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    8,529
    Eric those are great. If that's your ideas of just getting started I can hardly wait to see what happens when you get realy good. Alen Levine builds adorondak chairs and he even has some kiddy chairs. I converted his sketches to sketchup files. There over on the design forum if youd like to see them.
    "There’s a lot of work being done today that doesn’t have any soul in it. The technique may be the utmost perfection, yet it is lifeless. It doesn’t have a soul. I hope my furniture has a soul to it." - Sam Maloof
    The Pessimist complains about the wind; The Optimist expects it to change;The Realist adjusts the sails.~ William Arthur Ward

  7. #7
    Join Date
    Oct 2009
    Location
    Brunswick, ME
    Posts
    20
    Thanks guys, I guess I'm just going to bite the bullet and go place an order at one of the lumberyards that I've found and just get to work. My next series of projects is going to focus around the office room of our new house so it'll be a corner desk system with a cabinet and probably a few bookshelves- I want to do it all in oak so I guess I have a bit of shopping to do.

  8. #8
    Join Date
    Oct 2006
    Location
    somewhere east of Queen Creek, AZ - South East of Phoenix
    Posts
    8,529
    Eric,
    When we moved into this house a couple of years ago my wife wanted a special desk. Here is a thread on the build. Maybe it will give you some ideas.
    http://familywoodworking.org/forums/...ead.php?t=1843
    "There’s a lot of work being done today that doesn’t have any soul in it. The technique may be the utmost perfection, yet it is lifeless. It doesn’t have a soul. I hope my furniture has a soul to it." - Sam Maloof
    The Pessimist complains about the wind; The Optimist expects it to change;The Realist adjusts the sails.~ William Arthur Ward

  9. #9
    Join Date
    Jul 2009
    Location
    Amherst, New Hampshire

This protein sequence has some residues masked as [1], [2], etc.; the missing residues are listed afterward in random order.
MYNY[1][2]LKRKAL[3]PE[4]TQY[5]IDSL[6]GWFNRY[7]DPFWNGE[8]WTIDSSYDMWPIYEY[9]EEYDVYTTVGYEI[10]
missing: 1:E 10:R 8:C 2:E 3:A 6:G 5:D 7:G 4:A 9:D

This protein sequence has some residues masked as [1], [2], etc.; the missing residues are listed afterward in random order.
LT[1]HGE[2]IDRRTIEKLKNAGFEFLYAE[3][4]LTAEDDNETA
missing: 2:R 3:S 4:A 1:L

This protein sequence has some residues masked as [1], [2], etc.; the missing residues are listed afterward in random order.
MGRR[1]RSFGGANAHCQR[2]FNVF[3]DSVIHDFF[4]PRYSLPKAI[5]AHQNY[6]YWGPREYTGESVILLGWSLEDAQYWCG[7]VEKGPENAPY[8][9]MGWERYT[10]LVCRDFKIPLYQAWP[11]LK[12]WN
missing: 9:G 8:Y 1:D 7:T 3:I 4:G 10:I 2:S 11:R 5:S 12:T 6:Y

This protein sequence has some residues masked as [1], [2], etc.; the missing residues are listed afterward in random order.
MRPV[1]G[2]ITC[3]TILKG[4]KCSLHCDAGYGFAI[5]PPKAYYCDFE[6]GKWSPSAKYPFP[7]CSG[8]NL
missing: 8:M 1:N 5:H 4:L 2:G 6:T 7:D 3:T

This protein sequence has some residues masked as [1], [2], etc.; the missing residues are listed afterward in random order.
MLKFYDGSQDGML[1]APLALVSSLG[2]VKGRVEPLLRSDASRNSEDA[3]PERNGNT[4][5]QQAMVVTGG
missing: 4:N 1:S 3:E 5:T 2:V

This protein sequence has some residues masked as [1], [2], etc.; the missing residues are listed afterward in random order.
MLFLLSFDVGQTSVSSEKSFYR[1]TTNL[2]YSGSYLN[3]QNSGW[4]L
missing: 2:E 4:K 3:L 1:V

Posts
    10,604
    Hey Eric, Welcome !
    Those are nice looking projects
    I'm about 3 hours south of you in NH.
    I've had really good luck reading ads in Craigs List as well as the local paper. I do have a lumberyard in the town I live in (currier lumber) that treats me pretty good on s4s.
    I will check with several of the places I buy rough sawn stuff from and ask for a referral in your area. I'll do this on Monday.
    What I really enjoy about buying local lumber is that I know that it came from a tree near my house, was rough sawn by local workers and the project was built by a local (me )

    I find that a lot of places don't get too excited about selling less than 200 bf of lumber. The smaller guys tend to like the 2 or $300 sales because it goes right into their pocket. Anyway I spend most of my time just talking to the guys asking their advice and getting friendly. every visit after that I bring a dozen of Dunkin Donuts finest for the guys. So I tend to get their best price even if I only pick up 50 -100 bf. Ayup
    Last edited by Bob Gibson; 10-24-2009 at 10:08 PM.
    Faith, Hope & Charity

  10. #10
    Eric...

    Welcome to the forum.

    If Travis Johnson doesn't chime in here, maybe you can find him with a PM. I know he's pretty busy lately with a new job, but he's from Maine and pretty knowledgable about harvesting timber. He has his own woodlot, and cuts/mills from it. I'm pretty sure he could give you some valuable info.

    Rough sawn is rarely dry enough for immediate use. My recommendation is to get a moisture meter...you will use it often. If you're getting rough sawn right off the saw you will either need to dry it in a kiln or stack and sticker it for awhile (a year per inch of thickness is the rule of thumb). If it's already been stacked then not so long. But you do need to check it.

    Good luck. I enjoy starting with a log. The thread of evidence is unbroken.

    Cheers.